Organisations need strategies for encouraging people to take learning seriously, promoting a culture of learning, backed by appropriate funding in your organisation. One of the key challenges for moving forward with climate change mitigation is in education, helping employees understand the changes needed, to get beyond reservations about how to do things differently.
Co-creation and collaboration are important at times of disruption as they pool resource, and thus offer access to skills, information and resource that are not possible otherwise. Corporate culture and values for example competition may go against the grain of this, and so part of the change process is about changing mindsets to engage more creatively and collaboratively within and between organisations, while reducing carbon emissions by every means possible.
It is not simply a matter of unlearning problematic behaviour. Change requires a commitment to alternative behaviours that are supported by the organisation through recognition and reward. In this way learning is not just about the new knowledge and skills needed, but about the way in which they are used to ensure organisations remain open to new learning in the face of uncertainty and volatility.
Set some new norms
Organisations have an important role to play in achieving net zero targets by changing the underlying norms that drive behaviour. In analogy, think back to a time when smoking was once commonplace in the workplace and how this changed. A key part of the plans to reduce smoking have been a mix of approaches backed by regulations e.g., changes in cigarette advertising, banning of smoking inside the workplace, designated smoking areas and positive health messaging amongst others) This has led to smoking becoming viewed as less normal and less socially acceptable.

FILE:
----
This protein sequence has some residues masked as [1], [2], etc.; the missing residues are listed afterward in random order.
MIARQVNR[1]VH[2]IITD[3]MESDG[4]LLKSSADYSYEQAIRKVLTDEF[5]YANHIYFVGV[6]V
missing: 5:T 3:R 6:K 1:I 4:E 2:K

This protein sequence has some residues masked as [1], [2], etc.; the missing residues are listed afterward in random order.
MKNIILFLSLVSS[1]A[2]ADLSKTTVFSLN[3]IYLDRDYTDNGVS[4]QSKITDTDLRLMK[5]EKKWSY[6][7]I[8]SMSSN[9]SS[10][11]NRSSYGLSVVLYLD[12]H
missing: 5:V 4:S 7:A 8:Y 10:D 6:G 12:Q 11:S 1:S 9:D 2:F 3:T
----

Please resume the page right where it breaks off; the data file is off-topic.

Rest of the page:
Similarly, the use of fossil fuel intensive lifestyles could become less acceptable if norms around some of the behaviours were shifted in favour of carbon neutral practices (e.g., reduced commuting via personal transport in favour of public transport, avoidance of aviation for business travel, greater use of non-meat foods, etc). Organisations can be leaders in that area, by implementing new schemes for achieving carbon neutrality, divestment, lifestyle changes and flexible working.
Find out more
Explore how business and HR leaders can draw upon psychological resources as part of their crisis management strategy in this White Paper: Boosting HR’s Psychological Literacy to Tackle Future Crises, co-authored by Dr Patent and published in association with HRZone.
Created amidst the backdrop of the pandemic, it illustrates how in a period where all of humanity is experiencing a variety of unprecedented challenges, we can be certain that further crises will significantly impact organisations in the near future – the climate emergency being one such example.
In this report you’ll learn:
- Why psychological impacts matter
- How leaders should prepare for future crises
- Five ways humans react to crises
- How to better communicate through the next crisis